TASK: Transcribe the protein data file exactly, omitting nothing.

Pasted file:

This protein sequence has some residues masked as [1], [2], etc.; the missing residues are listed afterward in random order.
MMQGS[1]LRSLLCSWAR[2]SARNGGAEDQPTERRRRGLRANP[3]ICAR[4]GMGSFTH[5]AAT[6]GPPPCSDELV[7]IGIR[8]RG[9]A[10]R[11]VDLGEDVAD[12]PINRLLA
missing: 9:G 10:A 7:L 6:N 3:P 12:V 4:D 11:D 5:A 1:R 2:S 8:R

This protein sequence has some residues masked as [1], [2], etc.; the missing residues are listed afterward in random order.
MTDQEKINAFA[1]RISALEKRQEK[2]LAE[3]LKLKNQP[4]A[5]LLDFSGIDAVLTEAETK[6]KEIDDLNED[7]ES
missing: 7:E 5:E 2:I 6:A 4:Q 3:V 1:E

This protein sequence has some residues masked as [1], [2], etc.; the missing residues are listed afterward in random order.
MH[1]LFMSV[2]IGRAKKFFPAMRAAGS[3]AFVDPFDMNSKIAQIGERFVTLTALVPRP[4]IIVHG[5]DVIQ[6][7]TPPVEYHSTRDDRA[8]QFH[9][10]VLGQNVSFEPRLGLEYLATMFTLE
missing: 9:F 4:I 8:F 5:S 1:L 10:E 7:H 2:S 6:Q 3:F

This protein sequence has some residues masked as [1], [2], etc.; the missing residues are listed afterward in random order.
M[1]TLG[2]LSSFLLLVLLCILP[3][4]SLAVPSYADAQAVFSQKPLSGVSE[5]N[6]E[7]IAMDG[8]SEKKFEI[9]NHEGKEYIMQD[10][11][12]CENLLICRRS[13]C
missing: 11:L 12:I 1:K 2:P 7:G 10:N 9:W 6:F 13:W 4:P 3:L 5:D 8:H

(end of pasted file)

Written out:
This protein sequence has some residues masked as [1], [2], etc.; the missing residues are listed afterward in random order.
MMQGS[1]LRSLLCSWAR[2]SARNGGAEDQPTERRRRGLRANP[3]ICAR[4]GMGSFTH[5]AAT[6]GPPPCSDELV[7]IGIR[8]RG[9]A[10]R[11]VDLGEDVAD[12]PINRLLA
missing: 9:G 10:A 7:L 6:N 3:P 12:V 4:D 11:D 5:A 1:R 2:S 8:R

This protein sequence has some residues masked as [1], [2], etc.; the missing residues are listed afterward in random order.
MTDQEKINAFA[1]RISALEKRQEK[2]LAE[3]LKLKNQP[4]A[5]LLDFSGIDAVLTEAETK[6]KEIDDLNED[7]ES
missing: 7:E 5:E 2:I 6:A 4:Q 3:V 1:E

This protein sequence has some residues masked as [1], [2], etc.; the missing residues are listed afterward in random order.
MH[1]LFMSV[2]IGRAKKFFPAMRAAGS[3]AFVDPFDMNSKIAQIGERFVTLTALVPRP[4]IIVHG[5]DVIQ[6][7]TPPVEYHSTRDDRA[8]QFH[9][10]VLGQNVSFEPRLGLEYLATMFTLE
missing: 9:F 4:I 8:F 5:S 1:L 10:E 7:H 2:S 6:Q 3:F

This protein sequence has some residues masked as [1], [2], etc.; the missing residues are listed afterward in random order.
M[1]TLG[2]LSSFLLLVLLCILP[3][4]SLAVPSYADAQAVFSQKPLSGVSE[5]N[6]E[7]IAMDG[8]SEKKFEI[9]NHEGKEYIMQD[10][11][12]CENLLICRRS[13]C
missing: 11:L 12:I 1:K 2:P 7:G 10:N 9:W 6:F 13:W 4:P 3:L 5:D 8:H